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Silicon Valley, The Root Of Tech’s Diversity Problem: Sex, Drugs And Hot Tubs? (Part 3)

“About once a month, on a Friday or Saturday night, the Silicon Valley Technorati gather for a drug-heavy, sex-heavy party.”

Over the past year, it’s been exposed and then further investigated that it’s not uncommon at all for the leaders in the tech community of Silicon Valley to get together often for secretive (or so they thought) drug-fueled, sex parties.

Since these parties made their splash across headlines since the news first broke in early 2018, Silicon Valley’s toxic culture and male-dominated workforce has been under serious scrutiny, by people inside and outside the community.

A female investor in the San Fransisco area told Emily Chang, author of Brotopia: Breaking Up The Boys’ Club In Silicon Valley, in her Vanity Fair article, “Women are participating in this culture to improve their lives. They are an underclass in Silicon Valley.” Other allegations in the book include that many business deals are made outside of the office, usually in a bar or a private hot tub.

In a Medium article, Paul Biggar, an attendee to one of the parties that Chang depicted in her book, wrote a response denying many of the allegations she made, but did confirm that some details were correct and that the culture of Silicon Valley must be fixed. “I came to Silicon Valley to make things. And while it’s true that wherever there is money and power there are going to be people who abuse it, we need to step up and stop this shit from going on. It is never OK to abuse your power to exploit women or any underrepresented group, or to allow your power to be used by others to do so.”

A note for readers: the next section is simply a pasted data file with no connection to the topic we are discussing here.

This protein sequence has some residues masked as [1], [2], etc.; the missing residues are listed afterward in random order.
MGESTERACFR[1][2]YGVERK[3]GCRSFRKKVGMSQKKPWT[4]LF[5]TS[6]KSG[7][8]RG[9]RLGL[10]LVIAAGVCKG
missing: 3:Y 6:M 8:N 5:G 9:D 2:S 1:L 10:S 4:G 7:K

For more on the prevalence of sex parties in Silicon Valley, check out the podcast, Recode Decode, as host Kara Swisher interviews Chang on “the quasi-corporate sex parties of the Bay Area” here.

Silicon Valley, The Root Of Tech’s Diversity Problem: And Its Continuation (Part 1)

It’s no secret that Silicon Valley is the starting place for almost all things technological and innovative—but it’s also the birth place for technology’s diversity issues.

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Centered around the San Francisco area, “Silicon Valley” as a region and term was coined by Don Hoefler in early 1971, although the phrase didn’t gain popularity in the 1980s. The direction the area has gone towards has come out of the fact that many STEM based operations originated there, including many universities research facilities, numerous venture capitals and U.S. Department of Defense investigations. It’s also where the technology industry’s diversity issue is the most problematic.

In a report from Reveal News released in June of 2018, 10 large tech companies based in Silicon Valley did not pay a single black woman in 2016, while six others did not have a single female executive in the organization.

This issue that has persisted since last century has finally been put in the spotlight, with more and more women (and men) showing their dissatisfaction with the culture that has persisted in a place that is supposed to be one of the most forward-thinking and visionary places on Earth, currently. Emily Chang, journalist and anchor/executive producer for Bloomberg Television, has even written a book detailing the harmful sub-culture that has grown within Silicon Valley. (Great read, 5/5 stars.)

A few major companies have made steps to change their corporate behaviors—or claimed they have—but some are saying it’s still not enough. It would be a shame to see a place that’s meant to inspire and create our future fall to ruins; but having an insufferable environment where that place is being cultivated is much worse. We’ll just have to keep an eye on what’s to come and keep pushing for more change.